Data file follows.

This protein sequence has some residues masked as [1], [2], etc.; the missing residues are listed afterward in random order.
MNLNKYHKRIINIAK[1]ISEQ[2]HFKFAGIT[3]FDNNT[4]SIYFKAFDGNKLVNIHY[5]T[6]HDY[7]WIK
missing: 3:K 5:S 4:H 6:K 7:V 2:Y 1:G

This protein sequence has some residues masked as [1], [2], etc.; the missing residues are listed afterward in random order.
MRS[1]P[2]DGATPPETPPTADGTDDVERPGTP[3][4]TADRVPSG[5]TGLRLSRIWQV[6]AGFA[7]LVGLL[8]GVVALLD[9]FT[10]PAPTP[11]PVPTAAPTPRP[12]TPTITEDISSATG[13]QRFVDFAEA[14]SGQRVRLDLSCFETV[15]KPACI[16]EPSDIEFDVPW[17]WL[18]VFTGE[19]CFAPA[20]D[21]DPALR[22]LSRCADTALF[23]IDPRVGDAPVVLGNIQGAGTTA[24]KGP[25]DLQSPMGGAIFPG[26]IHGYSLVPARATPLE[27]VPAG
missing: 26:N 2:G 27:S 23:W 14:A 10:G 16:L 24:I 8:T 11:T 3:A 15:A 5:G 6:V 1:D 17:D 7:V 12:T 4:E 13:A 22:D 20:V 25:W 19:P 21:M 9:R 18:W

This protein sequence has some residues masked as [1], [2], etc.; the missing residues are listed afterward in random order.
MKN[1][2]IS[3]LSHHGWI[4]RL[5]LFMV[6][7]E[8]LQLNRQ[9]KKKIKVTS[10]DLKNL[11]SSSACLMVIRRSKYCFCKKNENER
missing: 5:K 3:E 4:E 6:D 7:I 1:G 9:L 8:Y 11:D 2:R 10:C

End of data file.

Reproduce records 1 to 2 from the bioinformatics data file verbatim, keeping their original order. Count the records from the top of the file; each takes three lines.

This protein sequence has some residues masked as [1], [2], etc.; the missing residues are listed afterward in random order.
MNLNKYHKRIINIAK[1]ISEQ[2]HFKFAGIT[3]FDNNT[4]SIYFKAFDGNKLVNIHY[5]T[6]HDY[7]WIK
missing: 3:K 5:S 4:H 6:K 7:V 2:Y 1:G

This protein sequence has some residues masked as [1], [2], etc.; the missing residues are listed afterward in random order.
MRS[1]P[2]DGATPPETPPTADGTDDVERPGTP[3][4]TADRVPSG[5]TGLRLSRIWQV[6]AGFA[7]LVGLL[8]GVVALLD[9]FT[10]PAPTP[11]PVPTAAPTPRP[12]TPTITEDISSATG[13]QRFVDFAEA[14]SGQRVRLDLSCFETV[15]KPACI[16]EPSDIEFDVPW[17]WL[18]VFTGE[19]CFAPA[20]D[21]DPALR[22]LSRCADTALF[23]IDPRVGDAPVVLGNIQGAGTTA[24]KGP[25]DLQSPMGGAIFPG[26]IHGYSLVPARATPLE[27]VPAG
missing: 26:N 2:G 27:S 23:W 14:A 10:G 16:L 24:I 8:T 11:T 3:A 15:A 5:G 6:V 1:D 17:D 7:V 12:T 4:E 13:A 22:D 20:V 25:W 19:P 21:M 9:R 18:W